Objective An experiment used the workload capacity measure C(t) to quantify the processing efficiency of human-automation teams and identify operators' automation usage strategies in a speeded decision task. Background Although response accuracy rates and related measures are often used to measure the influence of an automated decision aid on human performance, AIDS can also influence response speed. Mean response times (RTs), however, conflate the influence of the human operator and the automated aid on team performance and may mask changes in the operator's performance strategy under aided conditions. The present study used a measure of parallel processing efficiency, or workload capacity, derived from empirical RT distributions as a novel gauge of human-automation performance and automation dependence in a speeded task. Method Participants performed a speeded probabilistic decision task with and without the assistance of an automated aid. RT distributions were used to calculate two variants of a workload capacity measure, COR(t) and CAND(t). Results Capacity measures gave evidence that a diagnosis from the automated aid speeded human participants' responses, and that participants did not moderate their own decision times in anticipation of diagnoses from the aid. Conclusion and Application Workload capacity provides a sensitive and informative measure of human-automation performance and operators' automation dependence in speeded tasks.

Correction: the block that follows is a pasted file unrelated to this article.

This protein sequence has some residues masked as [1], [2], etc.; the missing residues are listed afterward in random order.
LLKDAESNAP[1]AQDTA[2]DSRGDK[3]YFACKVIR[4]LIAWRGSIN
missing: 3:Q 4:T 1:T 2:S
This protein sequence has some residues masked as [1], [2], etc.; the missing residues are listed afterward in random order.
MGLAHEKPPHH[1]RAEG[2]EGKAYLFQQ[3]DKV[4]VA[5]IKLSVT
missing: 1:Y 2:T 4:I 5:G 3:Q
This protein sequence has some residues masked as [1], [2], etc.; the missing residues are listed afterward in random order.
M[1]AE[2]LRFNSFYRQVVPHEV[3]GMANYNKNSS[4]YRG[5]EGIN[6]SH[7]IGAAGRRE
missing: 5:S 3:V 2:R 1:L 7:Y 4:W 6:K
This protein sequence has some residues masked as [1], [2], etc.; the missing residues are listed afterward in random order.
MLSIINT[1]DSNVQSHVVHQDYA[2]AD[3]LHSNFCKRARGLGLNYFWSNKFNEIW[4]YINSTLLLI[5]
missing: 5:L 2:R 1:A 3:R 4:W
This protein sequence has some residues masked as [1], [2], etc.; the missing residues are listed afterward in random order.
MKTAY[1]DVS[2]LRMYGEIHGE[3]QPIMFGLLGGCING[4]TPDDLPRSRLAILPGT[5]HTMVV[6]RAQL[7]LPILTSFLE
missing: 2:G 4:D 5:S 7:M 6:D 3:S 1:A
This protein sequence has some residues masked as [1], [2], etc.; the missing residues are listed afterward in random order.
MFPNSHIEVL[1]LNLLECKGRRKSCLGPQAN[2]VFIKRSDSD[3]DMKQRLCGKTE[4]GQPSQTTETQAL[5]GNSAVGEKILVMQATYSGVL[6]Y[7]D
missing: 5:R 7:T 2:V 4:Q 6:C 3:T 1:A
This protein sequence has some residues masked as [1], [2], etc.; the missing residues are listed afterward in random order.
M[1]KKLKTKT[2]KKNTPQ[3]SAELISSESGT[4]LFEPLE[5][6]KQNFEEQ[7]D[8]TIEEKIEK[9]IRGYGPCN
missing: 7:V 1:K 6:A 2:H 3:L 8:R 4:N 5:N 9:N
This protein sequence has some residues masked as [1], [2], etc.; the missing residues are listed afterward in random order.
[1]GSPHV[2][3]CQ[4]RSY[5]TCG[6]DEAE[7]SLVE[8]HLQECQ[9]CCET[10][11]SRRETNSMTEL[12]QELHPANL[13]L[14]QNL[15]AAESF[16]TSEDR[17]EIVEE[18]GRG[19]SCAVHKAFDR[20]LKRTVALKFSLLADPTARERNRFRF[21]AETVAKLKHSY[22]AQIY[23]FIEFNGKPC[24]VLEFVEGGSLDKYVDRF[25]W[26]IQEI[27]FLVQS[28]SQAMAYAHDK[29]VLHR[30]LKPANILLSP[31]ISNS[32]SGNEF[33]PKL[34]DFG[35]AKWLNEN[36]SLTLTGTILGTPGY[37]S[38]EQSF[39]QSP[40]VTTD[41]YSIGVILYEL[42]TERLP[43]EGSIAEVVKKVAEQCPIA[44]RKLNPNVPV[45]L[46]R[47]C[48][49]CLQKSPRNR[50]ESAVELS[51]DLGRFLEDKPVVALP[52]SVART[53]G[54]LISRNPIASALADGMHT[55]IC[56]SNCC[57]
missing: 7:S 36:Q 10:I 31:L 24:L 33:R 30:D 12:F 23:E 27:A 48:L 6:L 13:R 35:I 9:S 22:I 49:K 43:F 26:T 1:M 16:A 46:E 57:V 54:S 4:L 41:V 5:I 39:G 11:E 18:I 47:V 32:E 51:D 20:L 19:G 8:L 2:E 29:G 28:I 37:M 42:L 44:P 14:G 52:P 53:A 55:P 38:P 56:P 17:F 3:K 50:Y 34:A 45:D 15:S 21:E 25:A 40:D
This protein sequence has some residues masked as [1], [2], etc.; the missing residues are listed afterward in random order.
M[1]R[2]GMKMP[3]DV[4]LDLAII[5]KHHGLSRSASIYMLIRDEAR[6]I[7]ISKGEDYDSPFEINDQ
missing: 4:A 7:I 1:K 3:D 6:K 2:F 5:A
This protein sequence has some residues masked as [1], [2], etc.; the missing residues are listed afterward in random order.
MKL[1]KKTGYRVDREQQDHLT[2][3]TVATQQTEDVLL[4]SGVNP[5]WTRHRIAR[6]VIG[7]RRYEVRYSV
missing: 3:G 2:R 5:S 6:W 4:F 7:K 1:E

- human-automation system
- workload capacity